How has the development of your textile factory been? 

Mark Baigent: "We started with 8 and now we have 22 employees. Despite Corona, we haven't had to lay anyone off or cut salaries. There is no social safety net in Indonesia, so this was very important. Many western companies don't even register their employees - this affects 70 percent of the people living in Bali. As a result, they couldn't claim Corona benefits either. A dilemma."

But these are not just cheap brands now, are they? 

Mark Baigent: "Absolutely. With the expensive brands, I can't understand at all why they don't produce Fair Trade. There are products that are produced for 10 euros and sold for 500 euros! Why can't that happen on a fair basis? It used to be that 'Made in China' was bad, but that's not the case anymore. Salaries have gone up there now and many brands have left. Only Pakistan, Bangladesh, and Sri Lanka don't have social standards. So when you spot the label in your clothes, you can already imagine how that was produced." 

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Mark Baigent

How do you see the fashion landscape in Bali? 

Mark Baigent: "When I think about how many Indonesian designers have a label, I would say that the western labels dominate. There is a lot of resort wear, swimwear or yoga wear produced there. From my niche, this unisex and avant-garde, there is maybe only SkinGraft by Jonny Cota, which is well-known and won a season of Making the Cut (a reality show about fashion designers). His fashion is more feminine. But there are not many typical unisex clothing brands. It's more like accessories labels. For example, the jewelry label PARTS OF 4, which also created for Rick Owens."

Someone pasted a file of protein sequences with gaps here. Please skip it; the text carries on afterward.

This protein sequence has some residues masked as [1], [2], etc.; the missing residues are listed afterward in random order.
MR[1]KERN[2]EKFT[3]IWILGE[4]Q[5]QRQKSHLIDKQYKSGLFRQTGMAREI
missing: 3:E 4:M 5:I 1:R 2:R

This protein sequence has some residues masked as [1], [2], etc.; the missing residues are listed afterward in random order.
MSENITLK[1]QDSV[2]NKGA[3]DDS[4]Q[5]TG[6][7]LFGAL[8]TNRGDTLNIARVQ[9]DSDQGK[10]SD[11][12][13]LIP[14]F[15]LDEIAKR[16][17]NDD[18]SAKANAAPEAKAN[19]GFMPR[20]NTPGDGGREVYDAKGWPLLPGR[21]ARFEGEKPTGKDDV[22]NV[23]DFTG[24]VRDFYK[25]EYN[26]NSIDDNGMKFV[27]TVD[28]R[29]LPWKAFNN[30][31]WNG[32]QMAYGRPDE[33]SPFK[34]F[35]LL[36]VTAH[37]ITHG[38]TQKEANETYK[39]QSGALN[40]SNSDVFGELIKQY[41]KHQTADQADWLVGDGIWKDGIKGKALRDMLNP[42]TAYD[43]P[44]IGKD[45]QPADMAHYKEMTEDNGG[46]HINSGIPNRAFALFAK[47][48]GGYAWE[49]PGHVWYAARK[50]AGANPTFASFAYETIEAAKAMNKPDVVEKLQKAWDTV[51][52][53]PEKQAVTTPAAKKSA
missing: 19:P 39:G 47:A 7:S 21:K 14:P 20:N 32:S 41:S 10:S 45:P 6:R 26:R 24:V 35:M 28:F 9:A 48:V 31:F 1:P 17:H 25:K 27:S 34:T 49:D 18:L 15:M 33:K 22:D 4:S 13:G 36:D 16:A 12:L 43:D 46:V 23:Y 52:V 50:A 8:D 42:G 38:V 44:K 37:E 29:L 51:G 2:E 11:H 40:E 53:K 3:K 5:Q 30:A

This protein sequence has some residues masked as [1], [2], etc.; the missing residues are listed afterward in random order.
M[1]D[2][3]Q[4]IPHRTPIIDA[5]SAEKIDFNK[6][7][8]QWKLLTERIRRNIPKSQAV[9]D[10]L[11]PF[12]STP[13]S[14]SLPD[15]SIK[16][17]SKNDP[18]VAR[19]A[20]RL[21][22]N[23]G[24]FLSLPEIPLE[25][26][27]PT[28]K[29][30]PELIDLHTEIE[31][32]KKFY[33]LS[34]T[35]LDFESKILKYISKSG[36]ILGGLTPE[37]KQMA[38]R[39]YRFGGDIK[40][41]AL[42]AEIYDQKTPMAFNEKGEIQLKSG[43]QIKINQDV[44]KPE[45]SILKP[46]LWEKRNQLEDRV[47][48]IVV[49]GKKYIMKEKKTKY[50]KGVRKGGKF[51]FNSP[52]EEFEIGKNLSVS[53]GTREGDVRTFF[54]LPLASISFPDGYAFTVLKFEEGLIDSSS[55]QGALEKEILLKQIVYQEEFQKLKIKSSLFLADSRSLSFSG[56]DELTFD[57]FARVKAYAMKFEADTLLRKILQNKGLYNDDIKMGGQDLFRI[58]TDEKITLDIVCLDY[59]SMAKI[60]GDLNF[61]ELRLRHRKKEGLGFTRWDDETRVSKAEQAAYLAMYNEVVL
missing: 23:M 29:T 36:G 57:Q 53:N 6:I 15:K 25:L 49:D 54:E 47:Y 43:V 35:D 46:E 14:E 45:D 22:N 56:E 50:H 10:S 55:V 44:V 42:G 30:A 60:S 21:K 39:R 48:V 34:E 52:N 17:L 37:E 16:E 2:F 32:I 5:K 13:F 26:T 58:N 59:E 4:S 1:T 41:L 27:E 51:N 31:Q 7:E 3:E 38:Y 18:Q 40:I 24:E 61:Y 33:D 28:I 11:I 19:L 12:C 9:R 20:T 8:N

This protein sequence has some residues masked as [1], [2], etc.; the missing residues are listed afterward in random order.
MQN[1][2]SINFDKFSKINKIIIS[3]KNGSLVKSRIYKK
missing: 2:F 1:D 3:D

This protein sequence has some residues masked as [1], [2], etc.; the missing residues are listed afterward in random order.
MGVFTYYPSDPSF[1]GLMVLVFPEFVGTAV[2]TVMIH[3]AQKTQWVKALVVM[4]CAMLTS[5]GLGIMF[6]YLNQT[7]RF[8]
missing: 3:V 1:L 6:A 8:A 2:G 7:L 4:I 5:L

Are you influenced by the island? 

Mark Baigent: "I have to say, unfortunately, yes." 

Why unfortunately? 

Mark Baigent: "I had a collection called RHIANNON, which was a tribute to Stevie Nicks and Fleetwood Mac. It's one of my best collections, but it's too resort-wear-heavy for me today. It should be more edgy and avant-garde. But it's normal to be influenced by the places you live. You can also be influenced, but the thread of the label should continue to evolve." 

So what does your next collection look like? 

Mark Baigent: "I did a few jackets in the Spittelberg collection that I thought was good. I want to keep experimenting with shoulder shapes in those because of that and combine that with a 90s look that's a bit more 'boxy'."

Do you mean a Helmut Lang look? 

Mark Baigent: "It's going in that direction, but will be something completely unique." 

What do you think of the current 2000s fashion trend

Mark Baigent: "I think it's totally fun, but also serious. Vetements started it a few years ago. Believe it or not, whether it was intentional or not, this anti-fashion trend ... Balenciaga then jumped on it. I think it's a totally cool trend because it allows for a more open sexuality, but I don't think it will last long." 

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P/21 Capsule collection, Pic: Tash Serena Meltsner